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Golden Edge Mailbag: On Seattle franchise, Knights lines

Updated December 18, 2018 - 10:13 pm

Send NHL writer Ben Gotz all your Golden Knights questions and hot takes. Tweet him @BenSGotz or email at bgotz@reviewjournal.com.

The Golden Knights, who have played a league-high 22 road games, have spent plenty of time out of sight this season. They never seem to be out of mind in Las Vegas though, so let’s get to it:

“Can’t wait (for Seattle)!” — Ivan Flores (Facebook)

There are reasons for Knights fans to be excited about the NHL adding a 32nd franchise. Everyone in the league will be weakened through the June 2021 expansion draft except Vegas, which is exempt.

The Knights also gain a division foe that might not be competitive for a few years as it finds its footing in the league. Of course, people said the same about Vegas heading into its inaugural year, but lightning isn’t likely to strike twice.

But while the team will not be hurt on the ice that much, it could be hurt off of it. Assistant general manager Kelly McCrimmon’s name has been mentioned as a potential Seattle GM candidate because of his expansion experience.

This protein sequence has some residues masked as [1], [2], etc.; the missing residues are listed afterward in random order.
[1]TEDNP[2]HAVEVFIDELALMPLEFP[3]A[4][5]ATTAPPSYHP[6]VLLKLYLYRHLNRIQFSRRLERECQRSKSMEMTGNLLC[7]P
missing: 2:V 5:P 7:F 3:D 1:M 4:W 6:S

General Manager George McPhee told the Review-Journal during the Knights’ recent road trip that if Seattle wanted to interview McCrimmon, he would grant permission. So Seattle may poach talent from Vegas, just outside of the expansion draft.

“What is the idea behind different ‘lines?’ In most sports the best players play the entire, or most of the, game. Why aren’t the best players on the ice for, if not the whole game, at least most of it?” — Lee Bernstein (email)

The Knights are only in year two, so there’s still room for some general hockey questions in this space.

Short answer: A hockey shift is taxing. Forwards especially are skating hard for most of the 40 seconds to a minute they are on the ice at a time, and if you had just one or two groups of players taking shifts they would tire quickly.

They would also end the season black and blue since they would be taking and delivering even more hits than they already do.

Running out a third and fourth line gives the first and second lines enough rest so they (theoretically) still have fresh legs by the third period. And the bottom-line players often play important roles on teams as penalty killers, physical checkers and guys who bring energy.

Contact Ben Gotz at bgotz@reviewjournal.com. Follow @BenSGotz on Twitter.

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